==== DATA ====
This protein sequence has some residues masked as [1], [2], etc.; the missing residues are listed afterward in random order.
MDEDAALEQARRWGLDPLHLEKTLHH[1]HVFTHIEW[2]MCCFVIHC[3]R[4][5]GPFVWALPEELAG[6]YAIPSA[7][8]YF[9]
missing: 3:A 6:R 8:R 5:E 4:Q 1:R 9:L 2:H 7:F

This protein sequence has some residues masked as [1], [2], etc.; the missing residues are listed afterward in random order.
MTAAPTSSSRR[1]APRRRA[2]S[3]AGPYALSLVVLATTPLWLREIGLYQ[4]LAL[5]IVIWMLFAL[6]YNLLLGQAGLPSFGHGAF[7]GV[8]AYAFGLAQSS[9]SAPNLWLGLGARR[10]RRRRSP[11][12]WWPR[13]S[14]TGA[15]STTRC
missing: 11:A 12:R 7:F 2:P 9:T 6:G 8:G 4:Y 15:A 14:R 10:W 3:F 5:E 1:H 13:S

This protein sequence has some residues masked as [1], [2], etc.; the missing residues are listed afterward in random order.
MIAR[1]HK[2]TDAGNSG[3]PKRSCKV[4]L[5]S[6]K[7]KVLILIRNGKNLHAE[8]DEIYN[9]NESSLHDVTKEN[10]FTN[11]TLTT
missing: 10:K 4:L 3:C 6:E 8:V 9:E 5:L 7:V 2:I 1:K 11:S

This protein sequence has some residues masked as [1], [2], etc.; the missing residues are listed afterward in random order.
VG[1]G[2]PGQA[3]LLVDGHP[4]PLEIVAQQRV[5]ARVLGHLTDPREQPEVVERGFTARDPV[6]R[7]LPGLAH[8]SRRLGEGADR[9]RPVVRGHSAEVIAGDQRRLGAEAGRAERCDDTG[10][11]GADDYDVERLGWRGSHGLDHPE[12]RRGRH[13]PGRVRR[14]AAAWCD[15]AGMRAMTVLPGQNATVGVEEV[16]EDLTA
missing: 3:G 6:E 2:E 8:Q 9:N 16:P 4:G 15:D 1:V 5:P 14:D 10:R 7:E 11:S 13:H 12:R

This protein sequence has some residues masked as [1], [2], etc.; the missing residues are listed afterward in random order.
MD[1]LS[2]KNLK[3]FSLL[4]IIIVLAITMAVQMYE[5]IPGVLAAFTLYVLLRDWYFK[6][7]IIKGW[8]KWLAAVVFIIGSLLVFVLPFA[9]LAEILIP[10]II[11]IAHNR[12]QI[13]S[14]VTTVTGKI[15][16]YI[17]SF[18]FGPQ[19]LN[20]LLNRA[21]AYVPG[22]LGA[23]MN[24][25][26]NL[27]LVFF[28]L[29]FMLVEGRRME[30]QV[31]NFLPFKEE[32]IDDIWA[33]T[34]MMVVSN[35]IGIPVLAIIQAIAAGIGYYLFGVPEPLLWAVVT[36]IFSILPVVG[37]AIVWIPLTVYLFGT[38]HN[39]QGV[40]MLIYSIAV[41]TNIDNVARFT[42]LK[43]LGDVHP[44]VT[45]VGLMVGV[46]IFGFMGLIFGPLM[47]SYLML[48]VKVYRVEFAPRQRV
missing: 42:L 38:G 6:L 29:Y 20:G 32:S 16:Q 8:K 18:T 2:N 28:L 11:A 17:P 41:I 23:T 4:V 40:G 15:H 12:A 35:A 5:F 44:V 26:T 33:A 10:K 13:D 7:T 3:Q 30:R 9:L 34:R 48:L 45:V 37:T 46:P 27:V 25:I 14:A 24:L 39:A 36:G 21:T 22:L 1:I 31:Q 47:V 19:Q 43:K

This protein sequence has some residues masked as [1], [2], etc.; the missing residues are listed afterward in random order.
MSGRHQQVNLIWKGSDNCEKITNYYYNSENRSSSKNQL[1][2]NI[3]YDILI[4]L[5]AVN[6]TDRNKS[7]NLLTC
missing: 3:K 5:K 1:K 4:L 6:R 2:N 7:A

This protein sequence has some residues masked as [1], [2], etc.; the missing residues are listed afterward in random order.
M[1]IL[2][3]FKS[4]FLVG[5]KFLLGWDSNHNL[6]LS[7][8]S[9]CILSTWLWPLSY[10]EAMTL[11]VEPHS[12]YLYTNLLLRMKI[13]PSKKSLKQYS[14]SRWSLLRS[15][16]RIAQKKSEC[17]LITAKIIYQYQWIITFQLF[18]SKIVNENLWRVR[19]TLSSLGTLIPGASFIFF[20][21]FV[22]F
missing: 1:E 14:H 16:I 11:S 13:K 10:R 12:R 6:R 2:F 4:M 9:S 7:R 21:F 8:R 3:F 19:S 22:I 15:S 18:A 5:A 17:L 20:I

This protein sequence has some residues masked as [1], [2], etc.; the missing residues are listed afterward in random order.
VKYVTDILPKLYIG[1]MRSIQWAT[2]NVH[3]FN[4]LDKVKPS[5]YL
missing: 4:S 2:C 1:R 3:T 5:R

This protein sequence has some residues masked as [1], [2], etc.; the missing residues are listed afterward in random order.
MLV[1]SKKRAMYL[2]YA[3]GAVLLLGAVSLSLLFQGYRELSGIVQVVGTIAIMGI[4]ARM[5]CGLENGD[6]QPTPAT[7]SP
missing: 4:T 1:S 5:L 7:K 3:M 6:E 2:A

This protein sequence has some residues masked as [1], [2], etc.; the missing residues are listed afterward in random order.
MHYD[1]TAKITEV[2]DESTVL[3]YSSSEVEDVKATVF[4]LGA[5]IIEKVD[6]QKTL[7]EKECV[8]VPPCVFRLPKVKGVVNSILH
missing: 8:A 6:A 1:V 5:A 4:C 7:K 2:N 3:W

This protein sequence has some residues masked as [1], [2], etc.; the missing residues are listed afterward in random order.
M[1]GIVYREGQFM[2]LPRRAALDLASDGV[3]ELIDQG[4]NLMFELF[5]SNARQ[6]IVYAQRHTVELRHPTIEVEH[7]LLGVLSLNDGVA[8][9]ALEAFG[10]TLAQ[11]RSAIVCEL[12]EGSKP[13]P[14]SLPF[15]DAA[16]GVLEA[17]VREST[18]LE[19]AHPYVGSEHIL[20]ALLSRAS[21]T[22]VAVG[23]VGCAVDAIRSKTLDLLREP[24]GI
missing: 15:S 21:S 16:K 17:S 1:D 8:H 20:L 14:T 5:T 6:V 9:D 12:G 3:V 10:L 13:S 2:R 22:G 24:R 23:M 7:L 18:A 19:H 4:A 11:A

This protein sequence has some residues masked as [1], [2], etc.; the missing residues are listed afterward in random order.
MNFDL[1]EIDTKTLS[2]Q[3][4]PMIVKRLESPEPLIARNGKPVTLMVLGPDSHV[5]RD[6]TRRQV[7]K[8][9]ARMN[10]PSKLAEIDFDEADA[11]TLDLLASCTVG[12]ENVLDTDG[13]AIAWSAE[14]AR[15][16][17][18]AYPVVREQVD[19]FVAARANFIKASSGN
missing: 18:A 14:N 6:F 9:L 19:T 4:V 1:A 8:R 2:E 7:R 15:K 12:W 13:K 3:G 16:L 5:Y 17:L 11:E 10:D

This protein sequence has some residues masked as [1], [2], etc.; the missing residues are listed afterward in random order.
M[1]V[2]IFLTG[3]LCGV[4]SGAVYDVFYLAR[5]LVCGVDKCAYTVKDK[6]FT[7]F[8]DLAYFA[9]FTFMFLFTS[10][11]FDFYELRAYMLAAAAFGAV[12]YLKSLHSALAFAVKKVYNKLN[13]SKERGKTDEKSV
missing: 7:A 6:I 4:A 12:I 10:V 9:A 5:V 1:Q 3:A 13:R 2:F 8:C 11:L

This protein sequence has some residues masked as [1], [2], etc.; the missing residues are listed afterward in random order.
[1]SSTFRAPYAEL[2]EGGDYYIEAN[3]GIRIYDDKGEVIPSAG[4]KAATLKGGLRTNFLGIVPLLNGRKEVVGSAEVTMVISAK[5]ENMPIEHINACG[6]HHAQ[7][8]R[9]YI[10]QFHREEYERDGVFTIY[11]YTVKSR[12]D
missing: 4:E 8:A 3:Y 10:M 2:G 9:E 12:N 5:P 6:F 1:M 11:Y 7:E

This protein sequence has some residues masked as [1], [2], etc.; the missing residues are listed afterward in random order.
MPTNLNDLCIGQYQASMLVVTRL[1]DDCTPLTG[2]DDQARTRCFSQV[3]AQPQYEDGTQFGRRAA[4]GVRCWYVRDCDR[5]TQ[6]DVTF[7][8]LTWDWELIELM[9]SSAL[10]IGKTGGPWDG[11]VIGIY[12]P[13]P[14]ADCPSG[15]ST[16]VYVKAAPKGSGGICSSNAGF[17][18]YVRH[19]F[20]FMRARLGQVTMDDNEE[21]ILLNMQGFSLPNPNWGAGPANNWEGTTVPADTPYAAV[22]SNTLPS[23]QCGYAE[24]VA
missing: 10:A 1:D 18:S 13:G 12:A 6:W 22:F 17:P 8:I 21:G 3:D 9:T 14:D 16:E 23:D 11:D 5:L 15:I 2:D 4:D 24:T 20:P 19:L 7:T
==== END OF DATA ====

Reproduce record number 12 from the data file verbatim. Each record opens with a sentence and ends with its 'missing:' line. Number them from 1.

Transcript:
This protein sequence has some residues masked as [1], [2], etc.; the missing residues are listed afterward in random order.
MNFDL[1]EIDTKTLS[2]Q[3][4]PMIVKRLESPEPLIARNGKPVTLMVLGPDSHV[5]RD[6]TRRQV[7]K[8][9]ARMN[10]PSKLAEIDFDEADA[11]TLDLLASCTVG[12]ENVLDTDG[13]AIAWSAE[14]AR[15][16][17][18]AYPVVREQVD[19]FVAARANFIKASSGN
missing: 18:A 14:N 6:F 9:L 19:T 4:V 1:A 8:R 2:E 7:R 15:K 12:W 13:K 3:G 16:L 5:Y 17:L 11:E 10:D